Black midwives learned their practice through apprenticing with older midwives, often in their family. The apprenticing midwife would follow her mentor on birthing visits, assisting with sewing and cleaning. Once the apprentice has had their own first child and has been accompanying their mentor for a few years, she is allowed to help with delivering babies and can attend late-night calls in place of her mentor. When the mentoring midwife retired, she officially passed her practice down to her apprentice. This tradition of apprenticeship allowed for the practices of traditional Black midwifery to be maintained across generations.[14]

Discrimination Against Black Midwives[edit | edit source]

Midwife packing her bag to attend a call (1941)

By the early 20th century, around 50% of all births, included those of White women, were attended by Black midwives.[15] As respect for Black midwives grew, white male doctors worked to push Black women out of child birthing through a racist network of legal regulation, propaganda, and sanitation codes.[16]

In order to enact policy reform to exclude Hoodoo practicing Black midwives, White doctors spread propaganda to demonize their rituals. They painted Black midwifery as unsanitary, contrary to science, dangerous, and barbaric. In his 1915 speech entitled “Progress Towards Ideal Obstetrics,” Dr. Joseph DeLee, an influential 20th century obstetrician, declared the following:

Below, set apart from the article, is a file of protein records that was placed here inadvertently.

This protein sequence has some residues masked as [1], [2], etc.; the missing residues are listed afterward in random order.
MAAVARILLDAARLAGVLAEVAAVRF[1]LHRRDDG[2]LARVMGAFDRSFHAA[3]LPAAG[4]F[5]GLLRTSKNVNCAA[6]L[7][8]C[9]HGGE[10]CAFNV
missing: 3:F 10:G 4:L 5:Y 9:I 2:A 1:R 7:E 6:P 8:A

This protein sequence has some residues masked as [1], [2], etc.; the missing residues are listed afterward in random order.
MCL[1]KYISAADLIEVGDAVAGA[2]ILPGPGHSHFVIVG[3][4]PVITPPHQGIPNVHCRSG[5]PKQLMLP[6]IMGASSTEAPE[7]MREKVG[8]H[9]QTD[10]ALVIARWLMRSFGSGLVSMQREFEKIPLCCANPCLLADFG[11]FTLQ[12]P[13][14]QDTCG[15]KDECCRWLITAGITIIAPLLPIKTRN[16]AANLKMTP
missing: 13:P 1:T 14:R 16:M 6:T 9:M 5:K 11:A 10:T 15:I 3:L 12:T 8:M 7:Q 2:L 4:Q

The midwife is a relic of barbarism. In civilized countries the midwife is wrong, has always been wrong … The midwife has been a drag on the progress of the science and art of obstetrics. Her existence stunts the one and degrades the other. For many centuries she perverted obstetrics from obtaining any standing at all among the science of medicine … Even after midwifery was practiced by some of the most brilliant men in the profession, such practice was held opprobrious and degraded.[17]